4. If I were to make another one, I would probably use a lighter cotton weight with a softer hand.

5. Here are the instructions. Same comments as above. You are directed to another page for cuffs and buttonholes.

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I really like both of these garments, and I know I will continue to wear them after my recovery is complete. What about you, have you made garments to help you or someone else through a physical limitation?

 

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My pants are the Owyn Pants from Lotta Jansdotter Everyday Style.

 

 

 

 

The Esme Tunic

I have felt a desire lately to put more craft and creativity into my Fresh Makes. I recently purchased the book “Lotta Jansdotter Everyday Style.” Putting a spin on one of her patterns was a perfect way for me to the get back into touch with my artsy side.

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That is my dog, Spright, peeking under the fence.

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The book includes patterns for five basic garments. This is the Esme Tunic. The Esme includes two other versions, a hip length top and kaftan.

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The fabric I used is Alison Glass Knits in Indigo. I purchased it online at Harts Fabrics for $15.99 per yard. It is also available at several other online fabrics stores. I had already made two simple shirts with Alison Glass Knits, and thought this would be a perfect fabric for this simple tunic. I love this knit fabric! It is very stable, substantial weight jersey knit, that after a few washings, feels like flannel. (Beware: It shrinks a lot! I prewashed this the Indigo twice because my first two projects with this fabric shrunk more in the first wash after completing and wearing.)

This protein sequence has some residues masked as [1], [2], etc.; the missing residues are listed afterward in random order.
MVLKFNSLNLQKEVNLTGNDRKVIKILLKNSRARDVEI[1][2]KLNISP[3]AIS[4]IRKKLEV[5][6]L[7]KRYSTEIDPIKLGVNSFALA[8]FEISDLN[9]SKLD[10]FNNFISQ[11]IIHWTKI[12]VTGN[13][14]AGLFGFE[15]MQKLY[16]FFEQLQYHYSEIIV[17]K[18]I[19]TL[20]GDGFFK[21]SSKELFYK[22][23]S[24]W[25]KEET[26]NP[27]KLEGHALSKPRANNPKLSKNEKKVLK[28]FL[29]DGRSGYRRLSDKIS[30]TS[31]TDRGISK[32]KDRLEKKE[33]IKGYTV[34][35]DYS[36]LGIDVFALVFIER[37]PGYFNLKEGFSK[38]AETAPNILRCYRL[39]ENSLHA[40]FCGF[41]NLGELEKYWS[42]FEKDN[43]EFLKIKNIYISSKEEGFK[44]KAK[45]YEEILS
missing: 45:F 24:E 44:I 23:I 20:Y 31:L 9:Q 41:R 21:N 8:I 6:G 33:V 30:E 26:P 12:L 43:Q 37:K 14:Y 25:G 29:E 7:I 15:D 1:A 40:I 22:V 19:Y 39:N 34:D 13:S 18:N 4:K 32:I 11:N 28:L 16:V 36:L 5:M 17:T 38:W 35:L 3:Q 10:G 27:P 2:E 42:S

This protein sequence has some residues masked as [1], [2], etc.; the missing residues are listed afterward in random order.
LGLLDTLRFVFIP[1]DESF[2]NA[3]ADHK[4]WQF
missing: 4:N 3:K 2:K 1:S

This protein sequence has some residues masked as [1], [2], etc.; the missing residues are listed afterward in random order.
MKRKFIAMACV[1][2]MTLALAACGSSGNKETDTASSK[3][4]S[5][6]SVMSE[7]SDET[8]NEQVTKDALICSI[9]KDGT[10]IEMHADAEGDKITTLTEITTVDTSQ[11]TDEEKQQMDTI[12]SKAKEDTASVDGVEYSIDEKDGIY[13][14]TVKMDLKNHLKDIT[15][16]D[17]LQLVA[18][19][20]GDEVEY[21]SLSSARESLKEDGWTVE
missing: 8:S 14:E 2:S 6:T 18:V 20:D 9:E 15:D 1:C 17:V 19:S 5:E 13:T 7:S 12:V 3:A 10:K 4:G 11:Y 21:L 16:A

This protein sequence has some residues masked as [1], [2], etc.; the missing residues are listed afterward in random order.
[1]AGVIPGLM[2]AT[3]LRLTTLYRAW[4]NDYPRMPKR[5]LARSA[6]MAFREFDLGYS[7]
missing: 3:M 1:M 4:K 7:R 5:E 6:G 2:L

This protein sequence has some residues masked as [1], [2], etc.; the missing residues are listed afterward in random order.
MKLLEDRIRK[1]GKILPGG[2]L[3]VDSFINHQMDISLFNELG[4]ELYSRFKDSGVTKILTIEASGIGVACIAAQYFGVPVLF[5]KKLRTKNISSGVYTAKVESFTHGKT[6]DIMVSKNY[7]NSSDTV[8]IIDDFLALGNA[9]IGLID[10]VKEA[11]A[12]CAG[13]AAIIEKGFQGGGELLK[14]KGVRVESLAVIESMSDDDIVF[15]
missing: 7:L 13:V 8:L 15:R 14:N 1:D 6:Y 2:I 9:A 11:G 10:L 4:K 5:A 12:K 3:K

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I added a reverse applique design at the neckline inspired by Alabama Chanin. When the Alabama Stitch Book came out in 2008, I was obsessed with the techniques and garments from the book. I made countless projects for a year or two. Then time marched on and I focused on other things. But recently I felt a yearning to do some handiwork, and thought this neckline would be perfect for some embellishment. (The stencils are of my own design, not from the book.) The paint I used is Jacquard Lumiere, Pearl Megenta.

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The underneath fabric which is also the facing, is Alison Glass Knit in Lime, leftover from my prior project.

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The lime colored facing was attached so the right-side of the fabric shows through when the blue fabric is cut away.

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I used a rounded zigzag stitch for the hem. I normally use a double needle straight stitch on knits, but I thought this would look better with the folksy style of the tunic. I leave the edges raw and cut closely to the stitching. That’s all you need to do!

LET’S BE HONEST:

1. I traced and cut a pure size medium without any alterations (except for the length). The flair was significant enough to accommodate my larger hip to smaller bust ratio.

2. I took off two inches from the length before cutting because I thought I would make it a just below hip length to wear with jeans. I tried it on and asked my 20 year old daughter for her opinion as to whether I should keep it long or make it shorter, and she said keep it long. So I did! If I knew I was going to do this, I might not have taken off the two inches. I feel perfectly comfortable in it, but, I’m old!

3. The Esme Tunic is a simple pattern that a beginner could sew. BUT not solely with the instructions provided in the book.

4. I bought this book out of curiousity and because it seems to be getting a lot of hipe on social media (or at least the stuff I follow). I have always liked Lotta Jansdotter’s asthestic and the fact that she’s Swedish. I’m part Swedish and have visitied Sweden many times. But I have to be completely honest, intially, I thumbed through it pretty quickly and thought it was a waste of money. The accessory projects are so easy, I definitely didn’t need a book to show me how to do them. But I realized I am not the target audience for this book, and it is comforting and inspiring for someone who is non-crafty to make projects from a curated book from lifestyle icon.

5. BUT, I thought, I spent money on the book, I need to make something from it. AND, I have to admit, I LOVE the cut and fit of the Esme Tunic. I might even make another one!